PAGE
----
Extreme heat: recommendations and preventive measures

Thermal stress can be defined as the discomfort that occurs in the human body due to imbalances in temperature, either due to accumulation or excessive loss of heat.

We had previously explained in this blog the consequences and risks for workers who are exposed to very cold climates: heat stress, hypothermia and freezing. Now, in the hot season, workers once again face health risks due to rising temperatures.

In recent years, temperatures have been more extreme and therefore the consequences on the health of workers are more noticeable. A few days ago, Canada broke a new record. Temperatures soared in western Canada last week, with Lytton in British Columbia recording the highest temperature in the country, a staggering 49.6C.

In other countries such as Spain, where we have our headquarters located, these first days of July have been of extreme heat due to a mass of hot air from Africa: in some regions 47 degrees have been reached.

Governments and municipalities take measures so that the population that does not have protection can protect themselves from this heat. For example, the Murcia City Council has opened sports pavilions so that homeless people can eat and spend the night there.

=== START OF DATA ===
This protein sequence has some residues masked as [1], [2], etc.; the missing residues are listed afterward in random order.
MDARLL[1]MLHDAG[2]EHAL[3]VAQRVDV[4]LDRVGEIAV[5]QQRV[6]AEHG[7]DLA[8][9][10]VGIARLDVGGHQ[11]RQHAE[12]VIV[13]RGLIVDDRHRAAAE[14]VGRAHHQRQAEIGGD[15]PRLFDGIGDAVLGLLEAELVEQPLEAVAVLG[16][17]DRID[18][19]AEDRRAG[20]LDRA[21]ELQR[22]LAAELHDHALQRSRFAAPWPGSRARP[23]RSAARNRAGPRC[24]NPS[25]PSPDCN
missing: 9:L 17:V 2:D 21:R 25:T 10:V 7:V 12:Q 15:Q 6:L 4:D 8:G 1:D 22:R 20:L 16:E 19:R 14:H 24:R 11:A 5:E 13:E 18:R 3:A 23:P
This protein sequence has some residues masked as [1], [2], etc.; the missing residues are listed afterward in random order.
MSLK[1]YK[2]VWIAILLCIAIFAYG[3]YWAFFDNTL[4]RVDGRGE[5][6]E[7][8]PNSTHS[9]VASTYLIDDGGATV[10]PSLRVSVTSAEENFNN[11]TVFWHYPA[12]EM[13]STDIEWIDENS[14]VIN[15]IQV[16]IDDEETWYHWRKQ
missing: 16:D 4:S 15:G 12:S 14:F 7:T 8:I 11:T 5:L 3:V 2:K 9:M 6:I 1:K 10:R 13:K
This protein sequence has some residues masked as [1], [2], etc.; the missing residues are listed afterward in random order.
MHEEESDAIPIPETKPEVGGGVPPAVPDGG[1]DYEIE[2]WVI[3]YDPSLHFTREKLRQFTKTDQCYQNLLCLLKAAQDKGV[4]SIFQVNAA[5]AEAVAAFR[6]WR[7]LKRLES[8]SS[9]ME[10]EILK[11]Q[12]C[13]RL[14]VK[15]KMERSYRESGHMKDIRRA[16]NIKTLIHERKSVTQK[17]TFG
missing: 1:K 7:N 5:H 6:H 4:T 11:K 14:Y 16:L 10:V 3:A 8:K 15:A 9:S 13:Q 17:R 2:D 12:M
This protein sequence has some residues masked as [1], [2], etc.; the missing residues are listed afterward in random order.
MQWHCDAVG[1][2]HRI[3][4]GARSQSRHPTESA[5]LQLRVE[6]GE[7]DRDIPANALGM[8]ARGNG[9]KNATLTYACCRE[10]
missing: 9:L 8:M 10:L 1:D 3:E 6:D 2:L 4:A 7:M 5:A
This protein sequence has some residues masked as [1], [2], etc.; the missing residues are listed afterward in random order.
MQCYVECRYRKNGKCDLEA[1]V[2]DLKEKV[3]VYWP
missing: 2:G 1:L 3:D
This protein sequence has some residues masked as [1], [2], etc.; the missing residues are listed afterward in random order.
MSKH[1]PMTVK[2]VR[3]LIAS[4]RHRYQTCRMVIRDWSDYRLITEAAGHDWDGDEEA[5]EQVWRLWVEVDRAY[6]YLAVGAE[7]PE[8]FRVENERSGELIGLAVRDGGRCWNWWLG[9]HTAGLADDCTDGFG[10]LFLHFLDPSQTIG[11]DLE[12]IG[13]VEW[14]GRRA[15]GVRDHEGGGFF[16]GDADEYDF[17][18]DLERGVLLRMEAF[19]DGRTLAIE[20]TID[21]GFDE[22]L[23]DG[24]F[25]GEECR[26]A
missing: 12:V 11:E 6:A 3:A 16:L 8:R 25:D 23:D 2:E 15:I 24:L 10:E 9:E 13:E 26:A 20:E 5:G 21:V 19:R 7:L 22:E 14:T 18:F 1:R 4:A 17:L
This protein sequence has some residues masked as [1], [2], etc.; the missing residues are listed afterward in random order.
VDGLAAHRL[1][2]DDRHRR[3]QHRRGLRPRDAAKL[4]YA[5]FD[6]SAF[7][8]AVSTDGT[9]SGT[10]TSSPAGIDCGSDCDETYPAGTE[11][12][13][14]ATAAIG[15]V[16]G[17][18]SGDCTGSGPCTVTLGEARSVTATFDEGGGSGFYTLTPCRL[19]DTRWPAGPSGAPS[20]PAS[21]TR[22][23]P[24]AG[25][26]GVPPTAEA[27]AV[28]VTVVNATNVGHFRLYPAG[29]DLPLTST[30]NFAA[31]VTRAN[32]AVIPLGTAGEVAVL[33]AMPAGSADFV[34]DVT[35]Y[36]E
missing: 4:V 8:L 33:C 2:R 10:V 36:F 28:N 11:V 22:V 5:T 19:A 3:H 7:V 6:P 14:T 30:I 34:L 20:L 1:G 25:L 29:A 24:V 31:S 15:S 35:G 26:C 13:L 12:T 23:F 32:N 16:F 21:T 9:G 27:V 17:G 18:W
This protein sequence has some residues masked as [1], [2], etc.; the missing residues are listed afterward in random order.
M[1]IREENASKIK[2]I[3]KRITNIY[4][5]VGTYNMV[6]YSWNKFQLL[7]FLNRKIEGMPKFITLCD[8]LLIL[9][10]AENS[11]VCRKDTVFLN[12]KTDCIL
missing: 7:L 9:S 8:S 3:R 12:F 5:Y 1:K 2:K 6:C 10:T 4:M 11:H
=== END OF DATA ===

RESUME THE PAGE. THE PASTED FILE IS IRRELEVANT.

What about those workers who must be exposed to this heat in order to do their job? Construction professionals, agriculture, flight coordinators, cleaning services, are some examples of professions that their role requires them to be exposed to extreme heat.

To face all this, the CCOO union advises that workers minimize the risks to the maximum in the summer months with the following proposals:

    1. Monitor the temperature
    Workers and their managers must know at all times what temperature they are exposed to. The 32 degrees of thermal sensation – not temperature – is the barrier from which the occupational risk prevention regulations advise extreme precautions.

    2. Frequent breaks
    The union advises a minimum 10-minute break for every hour worked abroad. Said breaks should not be carried out as a mere stop in the same workplace, but employees have the right to demand that their company provide them with a refrigerated room for it.

    3. Hydration
    Another key element to minimize risks is abundant hydration and the appropriate sun protection creams and equipment.

    4. Negotiate an intensive schedule
    The introduction of the intensive working schedule in the summer months to avoid the hottest hours is one of the recommendations made by the union.

Reinforce prevention

In heat waves, preventive measures must be intensified and extended to all work areas that may be affected. Special attention should be paid to jobs and workers that do not usually take place in conditions of thermal stress due to heat, since in them it is easier for workers to be unaware of the preventive measures against it.

One of the key features of our NGD-One device is heat stress detection. Thanks to this functionality, workers and their supervisors can know in real time the level of thermal stress of the worker as well as later analyze the extracted data with our IoT Platform.

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